The Village Halloween Parade is the world’s largest Hallows' Eve procession, not to mention the only major nighttime parade in the U.S. (and Whoopi Goldberg agreed to be the Grand Marshall this year!). So don't just go to the parade—Be a part of what the parade the creators are calling the “most wildly creative public participatory event in the greatest city in the world”. How, you ask? Here are five foolproof tips.
- Make sure you wear a costume! And none of that “this is my costume” T-shirt nonsense. You can get as crazy (and as raunchy) as you want—last year a "skier" built a whole mountain around herself, and many painted costumes involved, well, just paint. Simply attending enters you in the annual contest, but make sure you show up at the Canal Street and Sixth Avenue entrance to get noticed. Need ideas? Start with this year’s theme, the Garden of Earthly Delights. Sexy tree, anyone? No?
- Arrive on time. Showing up after 9pm could mean not marching in the parade, which would be a bummer. Don’t be that guy yelling, “I coulda been a contender!”. If you know you can’t make it in time, though, don’t fret. You won’t be in the parade, but you can still see the brilliantly creepy and oversize puppets from the sidelines (and those are arguably the best part, anyway).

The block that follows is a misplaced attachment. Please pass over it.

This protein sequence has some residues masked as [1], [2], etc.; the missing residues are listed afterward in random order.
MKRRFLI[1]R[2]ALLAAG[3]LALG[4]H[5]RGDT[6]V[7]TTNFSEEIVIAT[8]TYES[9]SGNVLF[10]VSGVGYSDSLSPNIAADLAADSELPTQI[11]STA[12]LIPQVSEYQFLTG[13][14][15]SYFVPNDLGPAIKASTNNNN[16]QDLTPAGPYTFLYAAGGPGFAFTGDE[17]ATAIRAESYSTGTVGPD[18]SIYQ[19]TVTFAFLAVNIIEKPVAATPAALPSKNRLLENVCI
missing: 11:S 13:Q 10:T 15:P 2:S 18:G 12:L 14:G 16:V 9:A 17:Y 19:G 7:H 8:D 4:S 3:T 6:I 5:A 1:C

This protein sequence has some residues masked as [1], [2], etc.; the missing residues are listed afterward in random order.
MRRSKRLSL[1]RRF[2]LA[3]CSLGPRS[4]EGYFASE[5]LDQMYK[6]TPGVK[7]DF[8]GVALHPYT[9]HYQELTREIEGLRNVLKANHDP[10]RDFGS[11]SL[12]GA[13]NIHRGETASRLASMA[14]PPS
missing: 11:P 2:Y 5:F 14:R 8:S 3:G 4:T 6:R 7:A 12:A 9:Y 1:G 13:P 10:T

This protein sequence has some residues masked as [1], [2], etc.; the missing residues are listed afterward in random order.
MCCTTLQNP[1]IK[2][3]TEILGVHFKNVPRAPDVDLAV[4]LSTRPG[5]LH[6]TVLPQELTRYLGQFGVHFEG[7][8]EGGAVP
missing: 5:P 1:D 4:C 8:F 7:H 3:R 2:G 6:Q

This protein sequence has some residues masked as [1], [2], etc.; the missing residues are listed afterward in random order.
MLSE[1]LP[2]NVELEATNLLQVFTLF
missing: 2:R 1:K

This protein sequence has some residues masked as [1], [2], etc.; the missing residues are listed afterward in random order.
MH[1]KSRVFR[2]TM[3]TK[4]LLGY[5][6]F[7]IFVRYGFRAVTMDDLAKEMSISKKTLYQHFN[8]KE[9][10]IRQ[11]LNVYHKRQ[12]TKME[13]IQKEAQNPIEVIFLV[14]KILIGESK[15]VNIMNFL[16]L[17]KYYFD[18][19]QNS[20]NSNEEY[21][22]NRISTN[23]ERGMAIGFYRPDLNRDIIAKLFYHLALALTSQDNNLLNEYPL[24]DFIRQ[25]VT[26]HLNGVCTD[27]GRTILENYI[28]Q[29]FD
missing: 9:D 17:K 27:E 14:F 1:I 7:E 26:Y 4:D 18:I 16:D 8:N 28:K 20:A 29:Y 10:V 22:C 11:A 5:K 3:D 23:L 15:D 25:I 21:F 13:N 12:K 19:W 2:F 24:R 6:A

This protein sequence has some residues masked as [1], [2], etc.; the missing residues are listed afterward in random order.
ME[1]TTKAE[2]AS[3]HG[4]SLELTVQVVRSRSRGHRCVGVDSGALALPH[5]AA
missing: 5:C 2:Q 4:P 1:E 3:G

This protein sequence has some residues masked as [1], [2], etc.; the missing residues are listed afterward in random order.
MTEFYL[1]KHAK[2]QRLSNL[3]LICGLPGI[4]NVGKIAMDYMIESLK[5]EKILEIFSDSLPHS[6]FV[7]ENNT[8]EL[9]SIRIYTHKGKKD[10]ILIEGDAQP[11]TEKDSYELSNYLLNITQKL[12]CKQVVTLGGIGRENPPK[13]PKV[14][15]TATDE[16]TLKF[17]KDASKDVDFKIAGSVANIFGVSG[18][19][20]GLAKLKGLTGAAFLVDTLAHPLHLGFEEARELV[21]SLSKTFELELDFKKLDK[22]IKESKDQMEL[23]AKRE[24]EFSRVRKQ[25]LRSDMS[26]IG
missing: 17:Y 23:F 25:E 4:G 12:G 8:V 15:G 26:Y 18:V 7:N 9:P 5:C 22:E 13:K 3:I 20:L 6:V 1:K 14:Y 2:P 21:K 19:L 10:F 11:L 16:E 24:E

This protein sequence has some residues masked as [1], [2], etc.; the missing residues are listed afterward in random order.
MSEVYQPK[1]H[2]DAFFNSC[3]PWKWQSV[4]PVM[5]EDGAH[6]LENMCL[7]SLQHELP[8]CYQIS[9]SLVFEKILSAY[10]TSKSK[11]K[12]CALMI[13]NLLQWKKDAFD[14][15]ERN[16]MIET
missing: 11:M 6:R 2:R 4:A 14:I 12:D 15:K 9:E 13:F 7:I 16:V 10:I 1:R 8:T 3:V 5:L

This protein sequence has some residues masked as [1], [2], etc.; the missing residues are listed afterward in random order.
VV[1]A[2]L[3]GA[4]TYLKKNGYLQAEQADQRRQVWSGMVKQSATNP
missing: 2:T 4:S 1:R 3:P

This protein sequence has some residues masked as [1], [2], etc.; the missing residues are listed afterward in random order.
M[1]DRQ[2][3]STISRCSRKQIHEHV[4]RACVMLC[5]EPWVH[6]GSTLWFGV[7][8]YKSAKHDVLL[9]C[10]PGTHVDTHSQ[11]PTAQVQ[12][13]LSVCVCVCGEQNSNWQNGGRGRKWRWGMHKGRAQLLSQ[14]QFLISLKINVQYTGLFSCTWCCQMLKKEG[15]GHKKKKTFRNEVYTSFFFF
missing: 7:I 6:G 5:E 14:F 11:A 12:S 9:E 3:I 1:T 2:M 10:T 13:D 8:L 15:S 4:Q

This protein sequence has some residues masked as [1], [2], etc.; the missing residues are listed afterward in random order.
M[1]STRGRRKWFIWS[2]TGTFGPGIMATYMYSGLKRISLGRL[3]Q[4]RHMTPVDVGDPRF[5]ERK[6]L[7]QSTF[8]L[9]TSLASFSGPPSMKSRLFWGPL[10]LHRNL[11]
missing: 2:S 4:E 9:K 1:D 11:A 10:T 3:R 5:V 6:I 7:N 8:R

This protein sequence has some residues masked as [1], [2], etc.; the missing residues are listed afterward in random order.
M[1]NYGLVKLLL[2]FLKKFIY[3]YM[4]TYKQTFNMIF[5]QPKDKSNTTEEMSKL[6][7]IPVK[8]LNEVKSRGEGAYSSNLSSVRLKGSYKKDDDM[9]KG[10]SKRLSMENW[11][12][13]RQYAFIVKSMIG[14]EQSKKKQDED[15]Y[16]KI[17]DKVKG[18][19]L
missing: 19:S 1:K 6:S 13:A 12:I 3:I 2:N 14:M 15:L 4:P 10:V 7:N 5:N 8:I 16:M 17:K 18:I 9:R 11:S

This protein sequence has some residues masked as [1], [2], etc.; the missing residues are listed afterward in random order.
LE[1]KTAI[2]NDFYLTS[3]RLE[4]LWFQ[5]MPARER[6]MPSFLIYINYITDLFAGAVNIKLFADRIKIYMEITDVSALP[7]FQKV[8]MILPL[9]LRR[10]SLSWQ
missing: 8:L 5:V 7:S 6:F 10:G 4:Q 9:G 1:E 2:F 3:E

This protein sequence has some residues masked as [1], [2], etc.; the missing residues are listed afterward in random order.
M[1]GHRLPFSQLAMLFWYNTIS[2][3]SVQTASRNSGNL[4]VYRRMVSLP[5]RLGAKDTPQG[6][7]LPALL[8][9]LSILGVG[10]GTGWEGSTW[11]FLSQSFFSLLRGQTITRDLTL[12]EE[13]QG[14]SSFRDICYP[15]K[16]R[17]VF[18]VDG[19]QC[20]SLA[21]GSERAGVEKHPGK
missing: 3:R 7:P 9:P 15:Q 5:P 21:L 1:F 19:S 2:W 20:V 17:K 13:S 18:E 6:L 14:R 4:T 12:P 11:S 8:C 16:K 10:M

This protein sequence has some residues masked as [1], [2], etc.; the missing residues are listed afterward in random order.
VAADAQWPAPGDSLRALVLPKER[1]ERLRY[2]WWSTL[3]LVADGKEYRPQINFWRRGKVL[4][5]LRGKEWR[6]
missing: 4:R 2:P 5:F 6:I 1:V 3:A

- Know your route. Any streets intersecting with the parade will be closed by 6pm. Check the map (below) and plan accordingly, because those barricades are no joke.
- Don't be obvious with your booze. Everyone wants to have a good time, but police will definitely be on the lookout for open containers. A better idea may be to pre-game before and/or bar-hop after the parade at one of the many Halloween-decorated pubs.
- Hit up the Webster Hell after-party! The only tickets left are $70, but with the line up of fire performers, ghoulish go-go dancers and a (fake) live reenactment of a virgin sacrifice, we think it’s
well worth your Hallows' Eve investment.
The Village Halloween Parade starts on Sixth Ave at Spring St and goes to 16th St. Fri 31 7–10:30pm.
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